Skylight / July 11, 2018 / Nicolas Charlebois
Before installing a skylight in your home you need to carefully evaluate what type of skylight will work best for you considering your specific requirements and how to install it in a way that it improves your homes energy efficiency. Its a sensible idea to evaluate the energy performance ratings of skylights based on the climate that you live in and the architectural design of your home. In the U.S. you can find labeled energy-efficient skylights which tell you the minimum energy performance rating criteria by climate. The physical dimensions of the skylight also greatly affect the lux level and temperature of the space it is being used for.
Fixed skylights are among the most popular and they come in a wide variety of shapes. Ventilated skylights can be opened and closed to allow the passage of air. These make a great addition to bathrooms and kitchens and they can be controlled by temperature sensor remote control wall switch and manual or motorized cranks. Tubular skylights are among the newest styles. They are popular because they are small and can be used where full-sized skylights will not fit. They allow for the passage of light and theyre installed the same way as regular skylights. Flat glass skylights are built into a framework (usually made of wood rubber or metal) and can be placed directly into a cut hole in your roof.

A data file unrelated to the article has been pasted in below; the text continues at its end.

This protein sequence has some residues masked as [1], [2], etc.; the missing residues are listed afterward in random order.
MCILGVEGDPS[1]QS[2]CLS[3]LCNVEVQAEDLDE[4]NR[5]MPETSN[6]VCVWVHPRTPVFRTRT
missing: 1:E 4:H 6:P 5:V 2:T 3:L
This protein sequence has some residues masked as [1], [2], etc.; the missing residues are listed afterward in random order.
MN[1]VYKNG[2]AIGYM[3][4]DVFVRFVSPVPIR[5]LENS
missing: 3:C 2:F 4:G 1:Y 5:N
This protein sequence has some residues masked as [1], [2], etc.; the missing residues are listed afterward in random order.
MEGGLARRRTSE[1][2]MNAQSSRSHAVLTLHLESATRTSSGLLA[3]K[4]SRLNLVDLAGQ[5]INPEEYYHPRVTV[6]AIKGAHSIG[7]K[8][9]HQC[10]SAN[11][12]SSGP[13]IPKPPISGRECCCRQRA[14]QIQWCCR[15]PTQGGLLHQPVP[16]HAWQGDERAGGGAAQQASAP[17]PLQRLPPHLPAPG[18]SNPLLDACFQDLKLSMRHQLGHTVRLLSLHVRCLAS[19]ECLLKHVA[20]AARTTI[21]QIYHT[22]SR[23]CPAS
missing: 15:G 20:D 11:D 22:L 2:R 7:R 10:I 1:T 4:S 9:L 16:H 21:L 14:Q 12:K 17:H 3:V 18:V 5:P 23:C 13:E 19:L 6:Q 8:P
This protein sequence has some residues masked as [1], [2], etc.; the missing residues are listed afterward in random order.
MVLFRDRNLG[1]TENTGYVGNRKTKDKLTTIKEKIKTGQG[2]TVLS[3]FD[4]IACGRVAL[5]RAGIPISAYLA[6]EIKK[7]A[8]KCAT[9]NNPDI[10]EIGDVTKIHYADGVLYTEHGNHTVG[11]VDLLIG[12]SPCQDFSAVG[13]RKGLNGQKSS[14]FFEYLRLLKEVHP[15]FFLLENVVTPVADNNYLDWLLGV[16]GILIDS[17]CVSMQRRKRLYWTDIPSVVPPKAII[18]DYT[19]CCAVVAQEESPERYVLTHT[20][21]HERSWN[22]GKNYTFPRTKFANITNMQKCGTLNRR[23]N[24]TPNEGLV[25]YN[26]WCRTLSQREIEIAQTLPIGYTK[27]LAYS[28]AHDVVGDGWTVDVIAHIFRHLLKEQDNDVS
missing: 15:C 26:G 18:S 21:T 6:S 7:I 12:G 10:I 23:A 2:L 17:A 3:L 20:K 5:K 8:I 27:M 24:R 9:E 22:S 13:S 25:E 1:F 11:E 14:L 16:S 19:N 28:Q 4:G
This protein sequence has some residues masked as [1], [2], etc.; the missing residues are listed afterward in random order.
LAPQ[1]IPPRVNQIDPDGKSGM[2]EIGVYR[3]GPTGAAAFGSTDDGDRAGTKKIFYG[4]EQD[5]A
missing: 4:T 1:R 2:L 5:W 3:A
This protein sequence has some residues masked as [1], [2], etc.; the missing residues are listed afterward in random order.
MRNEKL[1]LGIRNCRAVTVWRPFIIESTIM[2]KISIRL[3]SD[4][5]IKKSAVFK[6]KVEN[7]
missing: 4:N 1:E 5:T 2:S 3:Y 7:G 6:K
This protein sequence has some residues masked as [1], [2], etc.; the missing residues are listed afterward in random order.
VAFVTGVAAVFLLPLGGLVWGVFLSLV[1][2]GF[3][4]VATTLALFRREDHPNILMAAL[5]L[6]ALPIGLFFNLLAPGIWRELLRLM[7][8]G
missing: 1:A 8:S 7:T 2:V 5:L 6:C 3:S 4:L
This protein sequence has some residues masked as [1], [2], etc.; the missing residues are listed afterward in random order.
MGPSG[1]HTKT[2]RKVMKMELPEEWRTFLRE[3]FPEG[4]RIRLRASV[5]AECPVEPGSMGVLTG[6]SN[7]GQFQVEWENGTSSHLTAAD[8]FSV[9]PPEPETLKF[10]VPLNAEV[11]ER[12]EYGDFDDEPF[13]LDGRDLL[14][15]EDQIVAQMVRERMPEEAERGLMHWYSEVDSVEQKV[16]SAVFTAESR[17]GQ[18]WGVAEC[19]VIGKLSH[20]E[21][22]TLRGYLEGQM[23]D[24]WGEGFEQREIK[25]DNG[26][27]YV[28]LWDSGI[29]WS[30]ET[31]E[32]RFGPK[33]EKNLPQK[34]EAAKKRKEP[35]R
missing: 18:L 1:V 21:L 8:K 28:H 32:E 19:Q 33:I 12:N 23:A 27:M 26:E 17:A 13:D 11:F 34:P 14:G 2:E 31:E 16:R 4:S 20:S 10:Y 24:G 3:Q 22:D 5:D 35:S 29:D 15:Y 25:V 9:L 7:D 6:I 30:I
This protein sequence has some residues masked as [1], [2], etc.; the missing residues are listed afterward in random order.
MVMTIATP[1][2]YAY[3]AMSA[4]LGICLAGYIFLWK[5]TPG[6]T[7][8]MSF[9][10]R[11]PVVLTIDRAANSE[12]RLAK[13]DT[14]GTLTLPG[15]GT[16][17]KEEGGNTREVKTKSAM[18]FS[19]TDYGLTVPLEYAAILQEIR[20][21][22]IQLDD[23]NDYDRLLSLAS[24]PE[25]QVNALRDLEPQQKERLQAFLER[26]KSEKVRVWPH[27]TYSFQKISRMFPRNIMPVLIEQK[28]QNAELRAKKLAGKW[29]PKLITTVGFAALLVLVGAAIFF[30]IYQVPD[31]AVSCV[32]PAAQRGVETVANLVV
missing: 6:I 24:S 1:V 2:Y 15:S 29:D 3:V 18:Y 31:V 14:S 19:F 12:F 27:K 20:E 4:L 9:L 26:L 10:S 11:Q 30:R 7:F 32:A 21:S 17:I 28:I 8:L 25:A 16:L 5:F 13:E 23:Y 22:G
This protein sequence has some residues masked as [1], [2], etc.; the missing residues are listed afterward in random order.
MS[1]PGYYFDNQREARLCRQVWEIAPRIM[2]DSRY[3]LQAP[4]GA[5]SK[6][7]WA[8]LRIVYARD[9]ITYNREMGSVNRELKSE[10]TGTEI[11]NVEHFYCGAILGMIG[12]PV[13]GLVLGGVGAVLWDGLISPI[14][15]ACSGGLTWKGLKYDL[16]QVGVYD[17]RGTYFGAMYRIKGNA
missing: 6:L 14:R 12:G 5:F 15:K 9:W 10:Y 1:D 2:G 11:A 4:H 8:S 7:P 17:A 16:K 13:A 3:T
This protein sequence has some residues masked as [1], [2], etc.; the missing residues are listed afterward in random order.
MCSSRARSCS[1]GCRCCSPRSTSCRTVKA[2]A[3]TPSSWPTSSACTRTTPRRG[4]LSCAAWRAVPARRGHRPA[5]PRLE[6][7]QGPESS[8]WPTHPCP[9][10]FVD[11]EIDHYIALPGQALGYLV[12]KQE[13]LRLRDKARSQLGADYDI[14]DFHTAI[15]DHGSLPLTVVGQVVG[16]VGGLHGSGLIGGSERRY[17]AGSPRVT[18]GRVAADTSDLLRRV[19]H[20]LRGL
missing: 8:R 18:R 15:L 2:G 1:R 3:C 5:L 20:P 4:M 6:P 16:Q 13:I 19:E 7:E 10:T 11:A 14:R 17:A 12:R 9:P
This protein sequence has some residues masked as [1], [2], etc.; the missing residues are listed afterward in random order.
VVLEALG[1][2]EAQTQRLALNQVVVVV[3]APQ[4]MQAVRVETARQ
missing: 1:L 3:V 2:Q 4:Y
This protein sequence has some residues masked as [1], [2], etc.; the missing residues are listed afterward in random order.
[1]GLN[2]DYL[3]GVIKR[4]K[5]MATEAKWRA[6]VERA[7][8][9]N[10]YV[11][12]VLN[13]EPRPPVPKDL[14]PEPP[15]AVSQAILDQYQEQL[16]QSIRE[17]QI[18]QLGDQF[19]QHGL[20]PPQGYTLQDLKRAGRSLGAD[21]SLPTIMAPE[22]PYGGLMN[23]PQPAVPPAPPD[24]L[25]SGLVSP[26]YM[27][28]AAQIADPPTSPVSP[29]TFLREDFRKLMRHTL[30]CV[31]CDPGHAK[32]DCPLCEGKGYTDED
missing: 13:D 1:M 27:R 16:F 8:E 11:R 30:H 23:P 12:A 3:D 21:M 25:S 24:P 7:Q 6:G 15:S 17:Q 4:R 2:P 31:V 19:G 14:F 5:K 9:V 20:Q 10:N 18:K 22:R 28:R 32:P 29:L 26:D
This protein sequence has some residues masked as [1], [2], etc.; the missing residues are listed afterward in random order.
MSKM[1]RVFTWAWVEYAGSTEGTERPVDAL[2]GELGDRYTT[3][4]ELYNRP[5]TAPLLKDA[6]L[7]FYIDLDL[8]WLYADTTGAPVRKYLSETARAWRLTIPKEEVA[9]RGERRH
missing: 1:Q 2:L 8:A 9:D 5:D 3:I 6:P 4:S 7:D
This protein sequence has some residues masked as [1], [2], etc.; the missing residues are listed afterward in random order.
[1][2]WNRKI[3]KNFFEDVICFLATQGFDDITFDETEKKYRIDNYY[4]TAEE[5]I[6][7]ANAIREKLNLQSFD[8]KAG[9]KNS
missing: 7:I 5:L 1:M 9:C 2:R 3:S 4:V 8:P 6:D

A skylight is like a window which has been placed in your roof. It has a frame specially designed to withstand rain and prevent leakage from rain and snow. To maximize a skylights use of natural light to illuminate a room or its passive solar heating potential you will want to take into consideration how a skylight is positioned. Facing north your skylight will provide fairly constant illumination but will not provide a lot of heat. Facing east it will provide the maximum amount of light and solar heat gain in the morning. Facing west your skylight provides afternoon sunlight as well as heat gain. A skylight facing south provides the greatest potential for winter passive solar heat gain than any other location but will often allow unwanted heat gain in the summer.